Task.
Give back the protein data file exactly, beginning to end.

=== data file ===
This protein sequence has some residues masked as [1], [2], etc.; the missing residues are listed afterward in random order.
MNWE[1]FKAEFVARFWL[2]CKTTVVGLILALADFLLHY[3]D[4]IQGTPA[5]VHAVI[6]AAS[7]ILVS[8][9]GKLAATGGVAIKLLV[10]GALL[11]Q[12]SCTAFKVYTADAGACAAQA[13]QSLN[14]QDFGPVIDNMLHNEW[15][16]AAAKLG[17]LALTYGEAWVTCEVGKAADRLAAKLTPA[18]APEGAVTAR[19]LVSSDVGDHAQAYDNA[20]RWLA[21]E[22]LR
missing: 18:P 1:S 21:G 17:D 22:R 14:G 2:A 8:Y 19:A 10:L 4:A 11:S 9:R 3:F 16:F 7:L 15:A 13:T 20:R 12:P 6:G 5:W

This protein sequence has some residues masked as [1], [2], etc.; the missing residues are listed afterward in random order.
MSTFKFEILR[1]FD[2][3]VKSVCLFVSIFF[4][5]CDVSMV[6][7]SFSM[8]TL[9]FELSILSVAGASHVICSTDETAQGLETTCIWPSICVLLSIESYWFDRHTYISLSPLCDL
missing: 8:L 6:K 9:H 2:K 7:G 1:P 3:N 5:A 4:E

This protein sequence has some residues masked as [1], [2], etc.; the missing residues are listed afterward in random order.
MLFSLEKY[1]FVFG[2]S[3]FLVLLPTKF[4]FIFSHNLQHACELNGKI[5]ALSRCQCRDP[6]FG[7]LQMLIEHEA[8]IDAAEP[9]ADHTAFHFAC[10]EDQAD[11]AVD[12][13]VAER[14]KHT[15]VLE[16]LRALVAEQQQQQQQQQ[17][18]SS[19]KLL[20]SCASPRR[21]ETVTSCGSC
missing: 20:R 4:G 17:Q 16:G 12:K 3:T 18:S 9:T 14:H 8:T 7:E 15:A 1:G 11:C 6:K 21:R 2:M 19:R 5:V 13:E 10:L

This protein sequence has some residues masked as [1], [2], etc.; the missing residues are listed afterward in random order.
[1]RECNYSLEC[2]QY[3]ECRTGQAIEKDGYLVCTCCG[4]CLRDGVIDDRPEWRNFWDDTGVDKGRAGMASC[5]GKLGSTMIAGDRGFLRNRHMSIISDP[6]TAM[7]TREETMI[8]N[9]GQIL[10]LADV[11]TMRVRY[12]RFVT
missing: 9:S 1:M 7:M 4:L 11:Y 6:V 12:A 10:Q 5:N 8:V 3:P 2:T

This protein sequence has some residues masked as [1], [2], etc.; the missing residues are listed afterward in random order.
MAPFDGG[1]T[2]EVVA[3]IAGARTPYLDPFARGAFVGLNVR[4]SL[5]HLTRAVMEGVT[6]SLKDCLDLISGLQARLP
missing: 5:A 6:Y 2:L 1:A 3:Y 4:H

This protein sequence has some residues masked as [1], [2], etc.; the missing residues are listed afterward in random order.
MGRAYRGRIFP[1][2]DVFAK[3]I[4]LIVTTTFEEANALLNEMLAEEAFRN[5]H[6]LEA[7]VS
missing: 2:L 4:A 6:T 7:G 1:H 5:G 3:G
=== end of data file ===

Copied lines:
This protein sequence has some residues masked as [1], [2], etc.; the missing residues are listed afterward in random order.
MNWE[1]FKAEFVARFWL[2]CKTTVVGLILALADFLLHY[3]D[4]IQGTPA[5]VHAVI[6]AAS[7]ILVS[8][9]GKLAATGGVAIKLLV[10]GALL[11]Q[12]SCTAFKVYTADAGACAAQA[13]QSLN[14]QDFGPVIDNMLHNEW[15][16]AAAKLG[17]LALTYGEAWVTCEVGKAADRLAAKLTPA[18]APEGAVTAR[19]LVSSDVGDHAQAYDNA[20]RWLA[21]E[22]LR
missing: 18:P 1:S 21:G 17:D 22:R 14:G 2:A 8:Y 19:A 10:L 4:A 11:S 9:R 3:F 16:F 7:L 15:A 13:T 20:R 12:P 6:G 5:W

This protein sequence has some residues masked as [1], [2], etc.; the missing residues are listed afterward in random order.
MSTFKFEILR[1]FD[2][3]VKSVCLFVSIFF[4][5]CDVSMV[6][7]SFSM[8]TL[9]FELSILSVAGASHVICSTDETAQGLETTCIWPSICVLLSIESYWFDRHTYISLSPLCDL
missing: 8:L 6:K 9:H 2:K 7:G 1:P 3:N 5:A 4:E

This protein sequence has some residues masked as [1], [2], etc.; the missing residues are listed afterward in random order.
MLFSLEKY[1]FVFG[2]S[3]FLVLLPTKF[4]FIFSHNLQHACELNGKI[5]ALSRCQCRDP[6]FG[7]LQMLIEHEA[8]IDAAEP[9]ADHTAFHFAC[10]EDQAD[11]AVD[12][13]VAER[14]KHT[15]VLE[16]LRALVAEQQQQQQQQQ[17][18]SS[19]KLL[20]SCASPRR[21]ETVTSCGSC
missing: 20:R 4:G 17:Q 16:G 12:K 3:T 18:S 9:T 14:H 8:T 7:E 15:A 1:G 11:C 6:K 21:R 2:M 19:R 5:V 13:E 10:L

This protein sequence has some residues masked as [1], [2], etc.; the missing residues are listed afterward in random order.
[1]RECNYSLEC[2]QY[3]ECRTGQAIEKDGYLVCTCCG[4]CLRDGVIDDRPEWRNFWDDTGVDKGRAGMASC[5]GKLGSTMIAGDRGFLRNRHMSIISDP[6]TAM[7]TREETMI[8]N[9]GQIL[10]LADV[11]TMRVRY[12]RFVT
missing: 9:S 1:M 7:M 4:L 11:Y 6:V 12:A 10:Q 5:N 8:V 3:P 2:T

This protein sequence has some residues masked as [1], [2], etc.; the missing residues are listed afterward in random order.
MAPFDGG[1]T[2]EVVA[3]IAGARTPYLDPFARGAFVGLNVR[4]SL[5]HLTRAVMEGVT[6]SLKDCLDLISGLQARLP
missing: 5:A 6:Y 2:L 1:A 3:Y 4:H

This protein sequence has some residues masked as [1], [2], etc.; the missing residues are listed afterward in random order.
MGRAYRGRIFP[1][2]DVFAK[3]I[4]LIVTTTFEEANALLNEMLAEEAFRN[5]H[6]LEA[7]VS
missing: 2:L 4:A 6:T 7:G 1:H 5:G 3:G